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Designated teacher for Gypsies in every secondary

Government-funded report calls for senior staff engagement in community

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Government-funded report calls for senior staff engagement in community

A senior member of staff at every secondary school should be given responsibility for Gypsy, Roma and traveller students and relations with their communities, according to a new government-funded report.

Giving traveller families teachers' mobile telephone numbers and being "flexible" about behaviour and homework could be the solution to the underachievement of Gypsy pupils in school, it says.

Those best at helping the communities are primary and secondaries with an "open-door" approach, and those who show sensitivity with issues such as sex education. Teachers should also attend traveller events, the researchers say.

The 9,000 Gypsy, Roma and traveller pupils in English schools have the worst attendance and exam results among all ethnic groups. Just 290 are classified as gifted and talented and 70 were permanently excluded in 200708, four times as many as other ethnic group.

Only 7 per cent of Gypsy, Roma and traveller pupils achieve five good GCSEs including English and maths against 47 per cent of all pupils.

"Gypsy, Roma and traveller parents place a significant amount of trust in schools to care for and protect their children," the report notes. "Whether or not this trust is won seems to depend on a range of factors, and almost always takes time, but, once established, the notion of trust appears to be transmitted effectively within the community and can be long-lasting.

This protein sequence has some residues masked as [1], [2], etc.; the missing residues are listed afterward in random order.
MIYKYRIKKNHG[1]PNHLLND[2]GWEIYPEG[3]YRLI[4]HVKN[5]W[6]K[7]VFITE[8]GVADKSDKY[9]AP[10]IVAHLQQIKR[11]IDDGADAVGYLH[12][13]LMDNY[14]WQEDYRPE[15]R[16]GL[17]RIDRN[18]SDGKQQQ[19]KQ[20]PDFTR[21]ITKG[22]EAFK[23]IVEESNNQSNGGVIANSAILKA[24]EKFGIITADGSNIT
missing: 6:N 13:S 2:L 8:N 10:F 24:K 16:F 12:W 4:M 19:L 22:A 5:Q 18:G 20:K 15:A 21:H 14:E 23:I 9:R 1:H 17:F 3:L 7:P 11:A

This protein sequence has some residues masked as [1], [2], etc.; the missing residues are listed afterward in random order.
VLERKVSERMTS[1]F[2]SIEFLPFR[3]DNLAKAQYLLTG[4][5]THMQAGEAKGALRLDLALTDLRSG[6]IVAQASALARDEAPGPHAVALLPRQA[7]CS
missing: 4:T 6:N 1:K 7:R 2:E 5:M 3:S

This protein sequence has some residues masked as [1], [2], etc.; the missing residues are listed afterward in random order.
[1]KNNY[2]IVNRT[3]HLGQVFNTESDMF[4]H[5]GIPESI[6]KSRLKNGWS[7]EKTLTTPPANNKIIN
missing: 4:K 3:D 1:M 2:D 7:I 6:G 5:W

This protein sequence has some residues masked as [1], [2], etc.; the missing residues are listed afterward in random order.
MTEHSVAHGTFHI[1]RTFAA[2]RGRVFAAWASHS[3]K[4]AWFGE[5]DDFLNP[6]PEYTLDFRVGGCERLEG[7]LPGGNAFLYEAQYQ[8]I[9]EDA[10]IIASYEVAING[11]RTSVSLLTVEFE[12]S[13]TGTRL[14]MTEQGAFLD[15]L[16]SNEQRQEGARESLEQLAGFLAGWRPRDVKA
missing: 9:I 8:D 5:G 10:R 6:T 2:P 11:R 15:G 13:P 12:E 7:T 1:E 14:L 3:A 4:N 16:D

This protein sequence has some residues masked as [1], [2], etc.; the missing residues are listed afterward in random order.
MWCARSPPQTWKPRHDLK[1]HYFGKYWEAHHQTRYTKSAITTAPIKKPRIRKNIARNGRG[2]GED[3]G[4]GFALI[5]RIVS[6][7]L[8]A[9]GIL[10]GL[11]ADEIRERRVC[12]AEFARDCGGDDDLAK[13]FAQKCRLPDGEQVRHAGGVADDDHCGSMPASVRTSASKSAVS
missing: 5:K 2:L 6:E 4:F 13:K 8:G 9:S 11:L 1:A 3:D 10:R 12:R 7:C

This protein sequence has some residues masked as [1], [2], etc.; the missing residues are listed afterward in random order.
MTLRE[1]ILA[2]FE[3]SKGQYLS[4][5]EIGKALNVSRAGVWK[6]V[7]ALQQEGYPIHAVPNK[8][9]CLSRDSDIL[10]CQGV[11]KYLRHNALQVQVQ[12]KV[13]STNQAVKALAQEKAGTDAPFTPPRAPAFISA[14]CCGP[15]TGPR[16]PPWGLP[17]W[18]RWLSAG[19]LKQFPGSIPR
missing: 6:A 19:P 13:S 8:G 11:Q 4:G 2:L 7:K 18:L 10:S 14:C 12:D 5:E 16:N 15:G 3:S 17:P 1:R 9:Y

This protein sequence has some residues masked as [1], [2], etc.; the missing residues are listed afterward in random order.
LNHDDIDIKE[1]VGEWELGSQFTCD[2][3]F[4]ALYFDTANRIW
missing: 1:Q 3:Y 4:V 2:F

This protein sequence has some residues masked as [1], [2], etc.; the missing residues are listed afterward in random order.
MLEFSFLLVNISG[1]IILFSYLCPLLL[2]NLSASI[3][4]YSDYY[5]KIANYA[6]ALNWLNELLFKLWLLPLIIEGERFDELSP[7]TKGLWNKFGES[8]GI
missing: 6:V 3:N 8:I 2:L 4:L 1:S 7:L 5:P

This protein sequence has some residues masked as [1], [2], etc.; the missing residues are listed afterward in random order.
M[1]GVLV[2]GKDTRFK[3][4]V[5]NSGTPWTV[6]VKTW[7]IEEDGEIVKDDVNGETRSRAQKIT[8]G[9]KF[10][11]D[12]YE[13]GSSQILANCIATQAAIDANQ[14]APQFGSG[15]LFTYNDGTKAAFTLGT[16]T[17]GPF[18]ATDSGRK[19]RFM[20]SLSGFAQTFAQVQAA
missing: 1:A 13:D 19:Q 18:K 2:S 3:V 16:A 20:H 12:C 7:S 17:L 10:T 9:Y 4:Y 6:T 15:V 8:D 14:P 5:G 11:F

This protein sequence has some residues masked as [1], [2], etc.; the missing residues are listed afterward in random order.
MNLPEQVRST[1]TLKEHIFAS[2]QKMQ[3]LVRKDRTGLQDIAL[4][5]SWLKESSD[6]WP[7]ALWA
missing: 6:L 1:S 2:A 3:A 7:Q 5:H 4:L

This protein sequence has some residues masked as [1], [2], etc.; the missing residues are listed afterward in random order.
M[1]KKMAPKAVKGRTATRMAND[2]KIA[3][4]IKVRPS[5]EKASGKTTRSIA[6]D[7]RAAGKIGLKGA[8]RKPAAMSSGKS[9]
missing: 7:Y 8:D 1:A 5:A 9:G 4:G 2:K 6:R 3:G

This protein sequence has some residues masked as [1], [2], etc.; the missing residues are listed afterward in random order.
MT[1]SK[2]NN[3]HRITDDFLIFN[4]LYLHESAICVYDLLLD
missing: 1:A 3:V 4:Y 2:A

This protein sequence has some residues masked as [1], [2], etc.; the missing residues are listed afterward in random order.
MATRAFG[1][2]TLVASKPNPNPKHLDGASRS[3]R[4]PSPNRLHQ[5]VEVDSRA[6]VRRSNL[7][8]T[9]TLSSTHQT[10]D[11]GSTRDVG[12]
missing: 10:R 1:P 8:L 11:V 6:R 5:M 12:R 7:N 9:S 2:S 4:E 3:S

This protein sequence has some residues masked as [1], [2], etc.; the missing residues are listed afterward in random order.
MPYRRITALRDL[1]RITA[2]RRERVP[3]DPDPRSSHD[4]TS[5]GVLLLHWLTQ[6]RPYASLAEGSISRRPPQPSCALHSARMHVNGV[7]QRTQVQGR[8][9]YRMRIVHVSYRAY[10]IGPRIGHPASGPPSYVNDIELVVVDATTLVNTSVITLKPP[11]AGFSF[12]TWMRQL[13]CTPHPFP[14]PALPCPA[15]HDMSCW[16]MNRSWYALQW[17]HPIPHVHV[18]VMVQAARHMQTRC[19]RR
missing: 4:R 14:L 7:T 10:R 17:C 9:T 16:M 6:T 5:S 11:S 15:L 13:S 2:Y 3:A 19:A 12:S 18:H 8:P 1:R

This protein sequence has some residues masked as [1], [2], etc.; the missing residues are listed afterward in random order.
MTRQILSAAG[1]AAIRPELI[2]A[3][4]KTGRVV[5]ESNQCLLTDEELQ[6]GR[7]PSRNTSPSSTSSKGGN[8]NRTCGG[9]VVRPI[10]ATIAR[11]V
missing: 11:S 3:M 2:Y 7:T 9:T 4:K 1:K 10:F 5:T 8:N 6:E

The report, Improving Educational Outcomes for Gypsy, Roma and Traveller Pupils - What Works?, was written by the National Foundation for Educational Research in partnership with Brian Foster of the Inner London Traveller Education Consortium and Chris Derrington, an independent consultant.

"Schools that had developed a reputation for being caring and understanding of traveller culture maintained a loyal following of Gypsy, Roma and traveller families, sometimes over generations, despite the fact that it might not be the nearest school geographically," it says.

The report is part of a three-year study by the Department for Children, Schools and Families to find out how to improve Gypsy, Roma and traveller pupils' performance. The researchers are analysing the progress of children in 200 schools and visiting 20. Their final report is out next year.

Researchers say teachers should be more understanding of traveller pupils: "For many Gypsy, Roma and traveller parents, the key concern for the moral, physical and emotional safety of their children lay at the centre of all discussions around education and schooling," the report says.

"It is not always easy for teachers and other members of staff to fully appreciate this without having a clear insight into the experiences that these families face in wider society."


Examples of good practice from the report:

- Giving a senior staff member responsibility for Gypsy, Roma and traveller students signals that the community is valued and respected.

- Teachers should offer practical help, such as support with transport and help with the admissions process.

- Distance-learning helps children to keep up with work when travelling.

- Adult-learning courses also make schools seem more accessible.

- Schools should help pupils interact, and break down social and cultural barriers.

- They should also have a "problem-solving" approach, with teachers willing to meet parents and children halfway.

- Work-related courses and vocational experience should be offered.

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